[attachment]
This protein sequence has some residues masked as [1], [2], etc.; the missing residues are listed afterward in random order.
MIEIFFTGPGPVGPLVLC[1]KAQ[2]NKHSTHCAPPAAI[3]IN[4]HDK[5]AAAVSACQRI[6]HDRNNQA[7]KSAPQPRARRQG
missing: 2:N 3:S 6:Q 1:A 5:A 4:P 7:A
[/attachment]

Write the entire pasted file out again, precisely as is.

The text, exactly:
This protein sequence has some residues masked as [1], [2], etc.; the missing residues are listed afterward in random order.
MIEIFFTGPGPVGPLVLC[1]KAQ[2]NKHSTHCAPPAAI[3]IN[4]HDK[5]AAAVSACQRI[6]HDRNNQA[7]KSAPQPRARRQG
missing: 2:N 3:S 6:Q 1:A 5:A 4:P 7:A